• According to current guidelines of the Archdiocese of Seattle, the priest, whose responsibility it is to perform the funeral, must determine that the reasons for choosing cremation are within those recognized by the Church.
  • When cremation is seen as an acceptable alternative to the normal manner of Catholic burial, the various elements of the funeral rite should be conducted in the usual way and, normally, with the body present.
  • The ordinary practice of Christian burial includes the Vigil Service, the celebration of the Funeral Mass at the Church, and the Rite of Committal at the cemetery.
  • Although all the elements of the Funeral Rite have importance, priority should be given to the celebration of the Eucharistic liturgy with the body of the deceased present.
  • In March 1997 the Vatican granted the dioceses of the United States an indult – that is, an exception for pastoral reasons – to permit the cremated remains of the body to be present at the Funeral Mass. Guidelines in the Archdiocese of Seattle leave the decision to allow cremated remains at the Funeral Mass to the individual pastor.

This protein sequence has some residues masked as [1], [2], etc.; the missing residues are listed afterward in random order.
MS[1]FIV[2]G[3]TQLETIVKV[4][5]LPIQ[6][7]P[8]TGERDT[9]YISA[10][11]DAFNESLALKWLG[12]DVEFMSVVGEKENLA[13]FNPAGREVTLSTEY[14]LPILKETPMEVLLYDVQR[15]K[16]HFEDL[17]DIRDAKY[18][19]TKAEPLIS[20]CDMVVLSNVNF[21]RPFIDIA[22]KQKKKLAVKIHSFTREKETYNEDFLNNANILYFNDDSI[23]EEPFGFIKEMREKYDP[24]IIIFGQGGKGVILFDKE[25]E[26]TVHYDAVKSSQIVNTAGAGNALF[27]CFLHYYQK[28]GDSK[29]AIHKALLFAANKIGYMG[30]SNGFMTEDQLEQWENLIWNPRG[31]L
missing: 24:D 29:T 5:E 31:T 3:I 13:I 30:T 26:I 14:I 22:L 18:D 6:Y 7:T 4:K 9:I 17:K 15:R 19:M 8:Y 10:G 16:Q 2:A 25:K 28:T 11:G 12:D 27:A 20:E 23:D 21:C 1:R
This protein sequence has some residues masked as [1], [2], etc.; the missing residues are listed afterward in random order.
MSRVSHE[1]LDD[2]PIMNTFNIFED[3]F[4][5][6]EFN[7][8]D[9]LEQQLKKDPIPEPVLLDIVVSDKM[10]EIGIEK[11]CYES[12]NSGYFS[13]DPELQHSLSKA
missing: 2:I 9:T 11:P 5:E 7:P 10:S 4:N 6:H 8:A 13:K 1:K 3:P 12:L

Disposition of Cremated Remains

People do a lot of different things with cremated remains: some scatter the remains, some keep them at home, and some leave the remains at the crematorium or the funeral home. Some choose burial or inurnment in a cemetery.

In keeping with the sacred nature of the body, the Church asks that the cremated remains be treated in the same way as the full body. This includes burial of cremated remains in a cemetery. Scattering or keeping cremated remains in the home of a relative or friend are not the reverent disposition that the Church suggests.

The Catholic cemeteries of the Archdiocese of Seattle provide a variety of burial or inurnment options. We invite you to review the options available to you.

Burial or Inurnment Options